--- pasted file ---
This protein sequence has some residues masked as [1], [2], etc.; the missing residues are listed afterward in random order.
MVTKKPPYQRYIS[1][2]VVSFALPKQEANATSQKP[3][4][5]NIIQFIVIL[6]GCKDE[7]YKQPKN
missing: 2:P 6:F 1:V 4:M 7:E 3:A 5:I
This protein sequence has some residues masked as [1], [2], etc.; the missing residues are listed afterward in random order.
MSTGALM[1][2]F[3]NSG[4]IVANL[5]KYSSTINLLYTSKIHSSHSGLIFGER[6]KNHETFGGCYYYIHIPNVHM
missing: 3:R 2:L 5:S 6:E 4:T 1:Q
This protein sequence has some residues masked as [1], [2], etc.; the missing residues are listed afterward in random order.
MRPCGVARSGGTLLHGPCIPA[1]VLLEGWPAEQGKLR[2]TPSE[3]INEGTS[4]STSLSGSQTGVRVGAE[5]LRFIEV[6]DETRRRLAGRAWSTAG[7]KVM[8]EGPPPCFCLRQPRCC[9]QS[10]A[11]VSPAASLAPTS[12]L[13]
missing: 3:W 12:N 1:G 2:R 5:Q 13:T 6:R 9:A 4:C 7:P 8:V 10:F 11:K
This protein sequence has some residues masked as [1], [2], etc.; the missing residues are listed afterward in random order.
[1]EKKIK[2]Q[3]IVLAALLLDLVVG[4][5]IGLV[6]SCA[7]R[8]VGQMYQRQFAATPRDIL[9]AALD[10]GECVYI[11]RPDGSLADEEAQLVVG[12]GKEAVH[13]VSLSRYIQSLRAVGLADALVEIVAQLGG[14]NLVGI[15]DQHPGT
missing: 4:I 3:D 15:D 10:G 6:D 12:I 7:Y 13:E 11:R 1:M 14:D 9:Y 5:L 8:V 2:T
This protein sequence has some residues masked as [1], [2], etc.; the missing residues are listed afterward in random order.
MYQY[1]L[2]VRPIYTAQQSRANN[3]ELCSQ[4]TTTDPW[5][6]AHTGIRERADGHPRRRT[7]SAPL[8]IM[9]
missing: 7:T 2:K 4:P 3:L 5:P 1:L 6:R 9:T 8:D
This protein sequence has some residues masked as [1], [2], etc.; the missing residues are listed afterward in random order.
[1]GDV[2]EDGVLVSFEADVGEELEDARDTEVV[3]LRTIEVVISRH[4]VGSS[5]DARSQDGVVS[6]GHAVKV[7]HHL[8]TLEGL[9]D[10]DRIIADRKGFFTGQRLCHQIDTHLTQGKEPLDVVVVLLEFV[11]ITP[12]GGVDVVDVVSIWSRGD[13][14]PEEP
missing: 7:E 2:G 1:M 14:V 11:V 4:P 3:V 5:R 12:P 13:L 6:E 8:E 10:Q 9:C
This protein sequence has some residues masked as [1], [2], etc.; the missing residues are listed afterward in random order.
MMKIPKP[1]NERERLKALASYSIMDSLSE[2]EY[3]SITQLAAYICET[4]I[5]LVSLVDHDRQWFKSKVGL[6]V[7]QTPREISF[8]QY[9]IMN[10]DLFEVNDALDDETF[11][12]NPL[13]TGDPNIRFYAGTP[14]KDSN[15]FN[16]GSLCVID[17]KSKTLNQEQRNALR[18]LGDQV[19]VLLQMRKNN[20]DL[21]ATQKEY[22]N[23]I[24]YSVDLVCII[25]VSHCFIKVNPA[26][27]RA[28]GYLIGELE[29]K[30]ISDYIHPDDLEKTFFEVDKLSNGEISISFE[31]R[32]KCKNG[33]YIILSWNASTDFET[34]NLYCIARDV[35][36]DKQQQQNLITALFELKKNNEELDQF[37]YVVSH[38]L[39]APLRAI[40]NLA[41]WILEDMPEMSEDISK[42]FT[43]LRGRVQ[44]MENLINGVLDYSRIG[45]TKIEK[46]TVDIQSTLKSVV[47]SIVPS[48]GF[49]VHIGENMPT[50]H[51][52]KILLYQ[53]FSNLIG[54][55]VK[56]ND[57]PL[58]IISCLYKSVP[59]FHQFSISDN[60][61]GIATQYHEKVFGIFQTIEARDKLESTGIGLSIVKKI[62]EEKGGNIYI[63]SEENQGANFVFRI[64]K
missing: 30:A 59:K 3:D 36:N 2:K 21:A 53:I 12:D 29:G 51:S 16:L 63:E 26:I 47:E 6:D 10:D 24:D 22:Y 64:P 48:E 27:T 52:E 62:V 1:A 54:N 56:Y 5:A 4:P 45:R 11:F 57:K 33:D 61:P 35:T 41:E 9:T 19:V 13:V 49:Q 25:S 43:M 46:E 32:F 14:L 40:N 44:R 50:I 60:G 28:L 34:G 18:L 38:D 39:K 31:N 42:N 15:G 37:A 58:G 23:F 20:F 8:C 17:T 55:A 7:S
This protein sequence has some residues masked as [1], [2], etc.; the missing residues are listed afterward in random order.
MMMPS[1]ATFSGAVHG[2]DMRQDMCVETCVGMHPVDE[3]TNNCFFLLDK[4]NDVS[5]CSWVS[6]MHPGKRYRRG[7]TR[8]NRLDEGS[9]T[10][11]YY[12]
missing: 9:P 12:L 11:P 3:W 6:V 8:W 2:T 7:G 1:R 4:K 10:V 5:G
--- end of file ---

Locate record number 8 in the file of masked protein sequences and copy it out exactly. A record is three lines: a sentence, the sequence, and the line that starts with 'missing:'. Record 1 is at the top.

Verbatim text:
This protein sequence has some residues masked as [1], [2], etc.; the missing residues are listed afterward in random order.
MMMPS[1]ATFSGAVHG[2]DMRQDMCVETCVGMHPVDE[3]TNNCFFLLDK[4]NDVS[5]CSWVS[6]MHPGKRYRRG[7]TR[8]NRLDEGS[9]T[10][11]YY[12]
missing: 9:P 12:L 11:P 3:W 6:V 8:W 2:T 7:G 1:R 4:K 10:V 5:G